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Above: The ladder was picked out by the homeowners at an antique store. The entire sliding door and hardware were custom designed by the architects.

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What We Love: This exceptional industrial loft offers plenty of unique vintage finds and custom details throughout. We are especially loving the kitchen, with its soaring ceilings and incredible light fixtures. There is plenty of imagination that went into restoring this structure and transforming it into a welcoming home. FYI: The accent wall in the master bedroom is painted in Cracked Pepper from Behr, the only color in this loft. In the corner, a Steele Canvas Basket is used for bed pillow storage at night. 

Tell Us: What do you think of the transformation of this industrial building into a home? Could you live in this dwelling? Share with us why or why not in the Comments!

Note: Have a look at a couple of other home tours that we have featured here on One Kindesign from the portfolio of Emerick Architects: Craftsman-style home in Portland gets transformed to connect with nature and Coastal cottage makeover with vintage style in Seaside, Oregon: Old Salty.

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Above: In the master bathroom, the sink is a re-purposed urinal purchased at Rejuvenation. The patina on the bottom was preserved. Custom inset zinc medicine cabinets are extra deep and have outlets to keep this space clutter-free. The subway tile is 3″x6″. TIP: If you wish to have a cast iron sink with a similar aesthetic, try the Kohler Brockway series. They have it in 3′, 4′, and 5′ sizes.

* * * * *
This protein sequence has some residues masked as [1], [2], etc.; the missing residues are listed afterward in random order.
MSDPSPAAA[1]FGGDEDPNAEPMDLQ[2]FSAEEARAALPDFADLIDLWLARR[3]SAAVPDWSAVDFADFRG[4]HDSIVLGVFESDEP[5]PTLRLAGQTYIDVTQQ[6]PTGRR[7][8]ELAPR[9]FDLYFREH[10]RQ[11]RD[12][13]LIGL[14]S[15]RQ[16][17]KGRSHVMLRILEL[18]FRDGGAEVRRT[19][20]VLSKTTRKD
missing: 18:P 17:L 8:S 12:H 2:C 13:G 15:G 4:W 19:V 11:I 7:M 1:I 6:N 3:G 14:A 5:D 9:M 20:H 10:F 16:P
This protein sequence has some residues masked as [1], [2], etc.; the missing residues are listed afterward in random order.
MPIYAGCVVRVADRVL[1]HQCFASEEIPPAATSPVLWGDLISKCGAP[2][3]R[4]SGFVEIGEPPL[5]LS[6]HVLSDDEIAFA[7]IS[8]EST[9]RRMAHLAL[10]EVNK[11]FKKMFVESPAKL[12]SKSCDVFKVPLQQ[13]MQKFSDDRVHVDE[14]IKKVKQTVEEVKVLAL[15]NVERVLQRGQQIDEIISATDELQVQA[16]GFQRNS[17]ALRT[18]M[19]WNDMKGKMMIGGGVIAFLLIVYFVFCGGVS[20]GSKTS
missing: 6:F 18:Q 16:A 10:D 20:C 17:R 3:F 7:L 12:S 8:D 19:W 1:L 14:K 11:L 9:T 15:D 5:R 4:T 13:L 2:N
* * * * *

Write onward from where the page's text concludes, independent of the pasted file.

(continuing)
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Above: Downstairs, an existing apartment is used as a model train room, bathroom weight room, and a two-car garage. There is an additional bay that the homeowners use as an indoor dog run on rainy days.

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Above: The hand railing was custom fabricated by Right Angle Construction. The stairs wind their way around the elevator shaft, which is coated with traditional pigmented plaster. 

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Above: The dresser was sourced from a local antique store called ‘Seek the Unique’. All of the windows and doors throughout this project are from Marvin Windows and Doors. Pictured above is the Marvin Ultimate Bi-Fold Door. These doors are aluminum clad on the exterior and wood on the interior. 

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Above: From the exterior facade you can see where the architects added a second level to the existing commercial structure. This created a new loft-style home for the residents. The existing structure had new windows integrated into the facade, along with a facelift to blend with the new rooftop dwelling.

BEFORE THE “REMODEL”

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Photos: Lincoln Barber